Download Download (h/t Heather)
On Tuesday's Countdown, Keith Olbermann talks to Constitutional scholar Jonathan Turley about the Supreme Court's decision to not hear the ACLU vs. NSA case on warrantless wiretapping.
OLBERMANN: Why would evidence like this entire AT&T room in San Francisco—we know the number of the room, we know the guy who hooked it all up. Why is that not sufficient to at least move this lawsuit on?
TURLEY: Well, that’s part of the ridiculous element to all this. That we know there’s an NSA program; we know that it’s illegal. There’s been no showing nor is no showing possible that the President had the authority to order what he did. This is a crime, defined under federal law. So there’s no mystery to the program, there’s not a particular debate to its illegality. The only issue is standing: the ability of someone to come in and say, “I can show I was individually harmed.” And they can’t do that because the Courts won’t give them the information they need and Congress will do nothing to force out into the public the information needed to get this type of relief. And as you noted, the Congress is going further in the opposite direction; they’re trying to extinguish suits against telecom companies that have been successful.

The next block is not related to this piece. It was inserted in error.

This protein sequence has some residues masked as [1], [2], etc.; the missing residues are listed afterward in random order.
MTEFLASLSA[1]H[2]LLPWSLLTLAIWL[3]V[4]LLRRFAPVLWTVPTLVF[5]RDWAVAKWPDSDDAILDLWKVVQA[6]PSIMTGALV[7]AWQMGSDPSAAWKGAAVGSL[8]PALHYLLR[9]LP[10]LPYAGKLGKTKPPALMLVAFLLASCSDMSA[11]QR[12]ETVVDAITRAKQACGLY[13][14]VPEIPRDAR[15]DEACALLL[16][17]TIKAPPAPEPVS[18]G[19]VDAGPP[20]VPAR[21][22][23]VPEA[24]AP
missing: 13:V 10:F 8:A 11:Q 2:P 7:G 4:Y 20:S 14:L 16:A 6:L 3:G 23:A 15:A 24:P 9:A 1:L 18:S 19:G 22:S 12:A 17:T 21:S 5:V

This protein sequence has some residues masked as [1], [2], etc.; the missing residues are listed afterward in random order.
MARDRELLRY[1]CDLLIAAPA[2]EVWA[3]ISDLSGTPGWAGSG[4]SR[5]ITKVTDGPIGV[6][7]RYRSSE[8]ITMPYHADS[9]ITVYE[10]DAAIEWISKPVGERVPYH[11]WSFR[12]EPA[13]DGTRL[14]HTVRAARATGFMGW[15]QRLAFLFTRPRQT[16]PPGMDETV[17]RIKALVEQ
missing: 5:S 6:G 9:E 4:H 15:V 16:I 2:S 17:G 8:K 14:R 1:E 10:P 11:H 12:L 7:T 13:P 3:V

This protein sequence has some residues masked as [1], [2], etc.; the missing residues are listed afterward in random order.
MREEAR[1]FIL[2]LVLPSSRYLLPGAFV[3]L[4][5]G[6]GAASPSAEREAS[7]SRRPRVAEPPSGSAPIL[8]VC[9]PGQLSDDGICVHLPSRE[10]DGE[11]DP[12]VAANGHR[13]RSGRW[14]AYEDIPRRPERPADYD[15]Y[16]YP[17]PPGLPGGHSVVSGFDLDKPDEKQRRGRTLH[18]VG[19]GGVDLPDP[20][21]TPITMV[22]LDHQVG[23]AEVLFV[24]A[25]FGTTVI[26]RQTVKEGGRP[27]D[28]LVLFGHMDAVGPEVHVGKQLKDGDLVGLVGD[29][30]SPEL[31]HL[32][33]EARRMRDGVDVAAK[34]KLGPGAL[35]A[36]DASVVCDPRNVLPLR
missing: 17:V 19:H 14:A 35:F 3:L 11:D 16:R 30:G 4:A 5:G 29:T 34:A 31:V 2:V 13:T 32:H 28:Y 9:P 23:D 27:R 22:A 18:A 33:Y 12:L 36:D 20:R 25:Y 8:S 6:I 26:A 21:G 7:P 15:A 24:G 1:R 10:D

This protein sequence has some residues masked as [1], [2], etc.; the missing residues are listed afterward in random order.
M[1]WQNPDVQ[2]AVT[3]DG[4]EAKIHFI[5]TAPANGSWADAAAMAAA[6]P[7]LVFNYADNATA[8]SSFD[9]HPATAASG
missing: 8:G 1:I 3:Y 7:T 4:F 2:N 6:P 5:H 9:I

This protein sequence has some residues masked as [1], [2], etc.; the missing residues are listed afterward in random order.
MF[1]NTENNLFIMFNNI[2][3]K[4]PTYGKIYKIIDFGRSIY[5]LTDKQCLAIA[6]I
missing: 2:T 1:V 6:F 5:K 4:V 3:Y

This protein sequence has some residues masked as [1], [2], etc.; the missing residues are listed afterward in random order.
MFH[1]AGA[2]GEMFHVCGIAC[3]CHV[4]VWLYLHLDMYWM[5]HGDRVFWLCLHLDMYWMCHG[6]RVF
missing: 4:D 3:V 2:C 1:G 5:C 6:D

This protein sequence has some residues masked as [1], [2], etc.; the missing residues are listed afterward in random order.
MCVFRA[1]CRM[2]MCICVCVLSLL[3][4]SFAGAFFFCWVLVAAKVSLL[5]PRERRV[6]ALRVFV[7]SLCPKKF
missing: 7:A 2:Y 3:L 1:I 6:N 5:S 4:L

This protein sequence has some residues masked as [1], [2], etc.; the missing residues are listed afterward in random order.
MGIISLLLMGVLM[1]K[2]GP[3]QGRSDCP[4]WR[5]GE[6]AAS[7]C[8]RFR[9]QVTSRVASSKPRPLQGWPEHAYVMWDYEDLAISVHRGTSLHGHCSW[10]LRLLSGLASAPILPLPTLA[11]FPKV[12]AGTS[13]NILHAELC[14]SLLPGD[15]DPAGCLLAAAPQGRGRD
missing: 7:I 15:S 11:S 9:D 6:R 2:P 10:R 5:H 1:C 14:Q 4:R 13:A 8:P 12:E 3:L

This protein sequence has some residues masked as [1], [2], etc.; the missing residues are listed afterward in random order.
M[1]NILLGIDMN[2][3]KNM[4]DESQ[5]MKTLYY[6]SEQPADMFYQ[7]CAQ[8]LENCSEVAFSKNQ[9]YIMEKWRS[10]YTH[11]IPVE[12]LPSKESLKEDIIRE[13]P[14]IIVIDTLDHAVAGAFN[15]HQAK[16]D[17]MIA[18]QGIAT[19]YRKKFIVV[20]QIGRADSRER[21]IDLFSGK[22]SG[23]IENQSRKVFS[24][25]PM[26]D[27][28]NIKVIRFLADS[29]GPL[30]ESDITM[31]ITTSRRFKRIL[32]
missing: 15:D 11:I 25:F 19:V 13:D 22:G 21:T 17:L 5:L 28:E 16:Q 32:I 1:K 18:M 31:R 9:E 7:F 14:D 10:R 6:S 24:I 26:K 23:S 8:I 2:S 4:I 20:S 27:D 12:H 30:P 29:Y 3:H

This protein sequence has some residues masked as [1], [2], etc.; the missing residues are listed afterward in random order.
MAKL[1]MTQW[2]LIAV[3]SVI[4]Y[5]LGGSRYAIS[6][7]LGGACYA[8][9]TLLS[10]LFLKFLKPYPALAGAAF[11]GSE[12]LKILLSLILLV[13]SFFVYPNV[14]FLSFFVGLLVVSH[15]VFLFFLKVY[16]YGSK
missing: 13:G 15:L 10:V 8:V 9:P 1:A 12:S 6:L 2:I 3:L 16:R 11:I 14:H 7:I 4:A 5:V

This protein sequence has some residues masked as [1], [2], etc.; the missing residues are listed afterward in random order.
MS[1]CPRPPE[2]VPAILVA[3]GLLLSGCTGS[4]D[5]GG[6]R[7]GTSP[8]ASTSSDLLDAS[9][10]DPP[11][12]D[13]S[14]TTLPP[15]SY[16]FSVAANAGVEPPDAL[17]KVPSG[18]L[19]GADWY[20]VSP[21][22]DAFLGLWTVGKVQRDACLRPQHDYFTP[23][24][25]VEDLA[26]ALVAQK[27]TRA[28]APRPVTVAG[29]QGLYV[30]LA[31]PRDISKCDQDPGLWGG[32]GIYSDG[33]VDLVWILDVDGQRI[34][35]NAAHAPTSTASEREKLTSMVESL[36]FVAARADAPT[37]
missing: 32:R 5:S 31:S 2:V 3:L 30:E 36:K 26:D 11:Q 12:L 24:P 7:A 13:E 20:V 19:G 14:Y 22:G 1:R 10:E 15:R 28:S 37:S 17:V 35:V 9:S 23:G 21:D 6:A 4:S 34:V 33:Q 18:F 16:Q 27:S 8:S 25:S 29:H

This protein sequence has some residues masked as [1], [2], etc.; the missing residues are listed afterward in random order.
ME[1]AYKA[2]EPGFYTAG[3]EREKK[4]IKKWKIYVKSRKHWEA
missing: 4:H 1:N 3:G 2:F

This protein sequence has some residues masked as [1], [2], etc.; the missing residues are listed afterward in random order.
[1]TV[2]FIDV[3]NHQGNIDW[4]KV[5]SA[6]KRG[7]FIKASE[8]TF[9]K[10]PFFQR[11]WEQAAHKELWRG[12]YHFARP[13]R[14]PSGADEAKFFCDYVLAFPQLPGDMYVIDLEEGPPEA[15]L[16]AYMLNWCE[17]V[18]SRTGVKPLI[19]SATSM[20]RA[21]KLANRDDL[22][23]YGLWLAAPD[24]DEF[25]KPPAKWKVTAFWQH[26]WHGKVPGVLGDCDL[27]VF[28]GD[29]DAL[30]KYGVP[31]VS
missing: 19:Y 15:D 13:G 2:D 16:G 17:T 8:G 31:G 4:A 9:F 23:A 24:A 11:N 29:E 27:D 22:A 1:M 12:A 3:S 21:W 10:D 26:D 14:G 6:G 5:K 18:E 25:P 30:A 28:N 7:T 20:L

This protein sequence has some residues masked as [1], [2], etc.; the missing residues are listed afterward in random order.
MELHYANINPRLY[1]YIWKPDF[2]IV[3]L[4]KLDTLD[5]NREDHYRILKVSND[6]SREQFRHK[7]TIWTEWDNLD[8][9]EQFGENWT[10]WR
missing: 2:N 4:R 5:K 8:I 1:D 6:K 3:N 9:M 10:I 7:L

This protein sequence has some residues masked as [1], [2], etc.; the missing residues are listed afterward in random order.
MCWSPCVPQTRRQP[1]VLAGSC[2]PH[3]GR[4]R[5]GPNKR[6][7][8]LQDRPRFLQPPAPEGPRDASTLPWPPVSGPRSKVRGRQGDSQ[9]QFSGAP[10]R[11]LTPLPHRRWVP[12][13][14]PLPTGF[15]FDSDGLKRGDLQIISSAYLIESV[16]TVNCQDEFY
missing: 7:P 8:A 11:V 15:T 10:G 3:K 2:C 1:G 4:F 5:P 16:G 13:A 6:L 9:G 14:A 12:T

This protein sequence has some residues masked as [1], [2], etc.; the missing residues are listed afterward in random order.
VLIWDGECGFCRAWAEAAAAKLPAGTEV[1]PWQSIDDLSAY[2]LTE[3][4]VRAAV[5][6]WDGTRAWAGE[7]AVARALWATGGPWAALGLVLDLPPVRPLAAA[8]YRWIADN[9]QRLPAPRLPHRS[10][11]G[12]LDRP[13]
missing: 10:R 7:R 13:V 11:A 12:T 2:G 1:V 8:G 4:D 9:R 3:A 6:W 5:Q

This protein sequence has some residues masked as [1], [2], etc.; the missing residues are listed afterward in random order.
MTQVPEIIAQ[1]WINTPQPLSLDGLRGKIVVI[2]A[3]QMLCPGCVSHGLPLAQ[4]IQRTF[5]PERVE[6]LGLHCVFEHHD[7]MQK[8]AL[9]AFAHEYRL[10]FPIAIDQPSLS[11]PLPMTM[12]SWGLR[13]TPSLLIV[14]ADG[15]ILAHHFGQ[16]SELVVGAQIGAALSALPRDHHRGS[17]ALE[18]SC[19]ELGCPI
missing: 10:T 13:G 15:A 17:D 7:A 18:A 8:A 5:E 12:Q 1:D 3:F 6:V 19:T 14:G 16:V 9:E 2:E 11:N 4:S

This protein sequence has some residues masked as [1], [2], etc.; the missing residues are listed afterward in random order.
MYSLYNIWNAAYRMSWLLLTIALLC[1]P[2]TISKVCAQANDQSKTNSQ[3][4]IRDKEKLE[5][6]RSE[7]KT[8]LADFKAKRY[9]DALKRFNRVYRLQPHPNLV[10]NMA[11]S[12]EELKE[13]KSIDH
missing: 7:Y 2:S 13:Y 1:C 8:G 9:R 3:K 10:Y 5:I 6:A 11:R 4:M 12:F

This is why it is so critical that you contact your representative and let them know to NOT support telecom immunity. Anything less is enabling a crime against the country and its citizens. The Gavel has compiled some experts and editorials on the FISA law.